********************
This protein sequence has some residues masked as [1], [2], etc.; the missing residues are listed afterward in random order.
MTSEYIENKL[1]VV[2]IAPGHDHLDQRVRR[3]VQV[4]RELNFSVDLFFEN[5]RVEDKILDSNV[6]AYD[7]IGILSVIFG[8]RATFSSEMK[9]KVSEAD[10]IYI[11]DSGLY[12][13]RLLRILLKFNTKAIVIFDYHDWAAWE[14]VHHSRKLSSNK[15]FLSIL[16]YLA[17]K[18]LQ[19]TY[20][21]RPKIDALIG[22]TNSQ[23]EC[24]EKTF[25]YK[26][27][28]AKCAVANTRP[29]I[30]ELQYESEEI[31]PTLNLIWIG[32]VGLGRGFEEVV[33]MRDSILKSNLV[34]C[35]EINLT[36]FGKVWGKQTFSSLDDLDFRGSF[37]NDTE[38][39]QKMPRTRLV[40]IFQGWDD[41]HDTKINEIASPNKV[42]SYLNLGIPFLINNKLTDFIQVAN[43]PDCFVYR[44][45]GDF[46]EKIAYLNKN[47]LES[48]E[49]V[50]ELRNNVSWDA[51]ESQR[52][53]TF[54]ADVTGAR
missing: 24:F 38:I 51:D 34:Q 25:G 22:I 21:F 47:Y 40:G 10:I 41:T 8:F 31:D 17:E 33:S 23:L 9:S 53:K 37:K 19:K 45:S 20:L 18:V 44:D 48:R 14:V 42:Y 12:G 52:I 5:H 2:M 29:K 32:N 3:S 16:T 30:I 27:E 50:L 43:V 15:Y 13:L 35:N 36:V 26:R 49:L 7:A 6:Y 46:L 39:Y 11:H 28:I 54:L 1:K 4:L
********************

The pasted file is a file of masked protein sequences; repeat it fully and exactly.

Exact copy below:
This protein sequence has some residues masked as [1], [2], etc.; the missing residues are listed afterward in random order.
MTSEYIENKL[1]VV[2]IAPGHDHLDQRVRR[3]VQV[4]RELNFSVDLFFEN[5]RVEDKILDSNV[6]AYD[7]IGILSVIFG[8]RATFSSEMK[9]KVSEAD[10]IYI[11]DSGLY[12][13]RLLRILLKFNTKAIVIFDYHDWAAWE[14]VHHSRKLSSNK[15]FLSIL[16]YLA[17]K[18]LQ[19]TY[20][21]RPKIDALIG[22]TNSQ[23]EC[24]EKTF[25]YK[26][27][28]AKCAVANTRP[29]I[30]ELQYESEEI[31]PTLNLIWIG[32]VGLGRGFEEVV[33]MRDSILKSNLV[34]C[35]EINLT[36]FGKVWGKQTFSSLDDLDFRGSF[37]NDTE[38][39]QKMPRTRLV[40]IFQGWDD[41]HDTKINEIASPNKV[42]SYLNLGIPFLINNKLTDFIQVAN[43]PDCFVYR[44][45]GDF[46]EKIAYLNKN[47]LES[48]E[49]V[50]ELRNNVSWDA[51]ESQR[52][53]TF[54]ADVTGAR
missing: 24:F 38:I 51:D 34:Q 25:G 22:I 21:F 47:Y 40:G 10:I 41:T 8:F 31:D 17:E 33:S 23:L 9:S 53:K 37:K 19:K 45:S 20:L 18:V 44:D 48:R 14:V 42:Y 12:G 52:I 5:H 2:M 29:K 32:N 3:S 16:T 30:I 27:E 50:L 43:V 15:Y 13:L 35:N 36:V 26:R 49:L 7:A 6:Y 46:L 39:Y 11:H 28:I 54:L 1:K 4:L